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Parshas Vayishlach 5773

Vayishlach(Genesis 32:4-36:43)

People Smarts Part 2

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Published: November 25, 2012

G-d is Here

And Jacob feared greatly, and it caused him pain, and he split the nation that was with him, the sheep, cattle, and camels into two camps.” – Genesis 32:7

Esau Comes to Kill Jacob

Maybe Yaakov was just plain scared?

The word came to Jacob that his brother Esau was coming to greet him, accompanied by 400 men armed to the teeth. It was obvious to all that Esau intended to kill Jacob. The Torah verse tells us that Jacob feared greatly.

But the Talmud states there is a contradiction between this verse and an earlier one. When Jacob was leaving his father’s house, G-d promised him that he would be protected. So how is it possible that Jacob was now afraid?

The Talmud answers that Jacob was afraid that G-d’s promise to guard him might have been based on the assumption that he would remain on the same spiritual level. Jacob feared that he might have sinned and was no longer the same man he once was, so the promise no longer applied. Therefore, there is no contradiction. Jacob was afraid that he had lost his level of purity, and therefore, he was now afraid of Esau.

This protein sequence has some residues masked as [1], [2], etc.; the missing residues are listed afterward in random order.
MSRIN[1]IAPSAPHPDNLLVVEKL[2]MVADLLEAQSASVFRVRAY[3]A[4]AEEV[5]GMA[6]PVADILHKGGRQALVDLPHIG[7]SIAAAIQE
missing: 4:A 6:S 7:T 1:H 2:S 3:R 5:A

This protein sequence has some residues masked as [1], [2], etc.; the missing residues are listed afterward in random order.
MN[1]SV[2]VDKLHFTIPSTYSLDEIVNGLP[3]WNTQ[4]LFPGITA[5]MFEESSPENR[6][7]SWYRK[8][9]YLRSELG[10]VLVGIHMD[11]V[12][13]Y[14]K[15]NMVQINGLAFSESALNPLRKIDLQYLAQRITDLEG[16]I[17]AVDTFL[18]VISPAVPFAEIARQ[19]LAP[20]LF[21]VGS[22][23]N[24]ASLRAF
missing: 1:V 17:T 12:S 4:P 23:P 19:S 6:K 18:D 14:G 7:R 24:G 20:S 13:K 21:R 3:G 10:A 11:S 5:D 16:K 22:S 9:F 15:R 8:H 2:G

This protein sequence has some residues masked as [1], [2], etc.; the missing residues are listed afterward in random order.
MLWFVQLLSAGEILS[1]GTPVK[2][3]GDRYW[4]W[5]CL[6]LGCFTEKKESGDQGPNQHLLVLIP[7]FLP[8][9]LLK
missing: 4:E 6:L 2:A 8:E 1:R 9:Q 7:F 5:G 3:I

This becomes difficult to understand when we take into account that after all is said and done, Jacob was still a human. No matter how great the patriarchs were, they were made out of the same flesh and blood that we are, had the same physical makeup that we do, and faced all the challenges of being a human being.

This means that Jacob had that most difficult challenge of life: integrating his intellectual understandings into practice, of believing and not believing. Of course, he knew that G-d promised to protect him, but here he was faced with a brother whose nature he knew quite well: a powerful, driven man who had a burning desire to settle an old grudge. And this man didn’t come alone; he’d brought with him an army to aid in what was his clear intention – murder. So why does the Talmud assume that it was impossible for Jacob to be afraid? Maybe Jacob was just scared – not because of any sin that changed his level, but because of the danger that he faced. Perhaps he was afraid of Esau, afraid of being out there alone, and afraid of dying.

G-d Made that Promise 34 Years Ago

What makes this explanation even more plausible is that G-d’s promise to Jacob was made over 34 years before Esau came to greet him. An awful lot of time had passed since Jacob left his parents’ home. Maybe the trust in G-d’s promise had faded over the time. Maybe Jacob was ever so slightly affected by the ways of the world. Why assume that there must be some answer as to why Jacob was afraid? The explanation might be quite straightforward: Jacob hadn’t heard G-d’s promise in many, many years, and he was simply afraid. Maybe Jacob was much like us.

Jacob Walked with G-d

The answer to this question seems to be that there is a key distinction between Jacob and the average person. Jacob walked with G-d.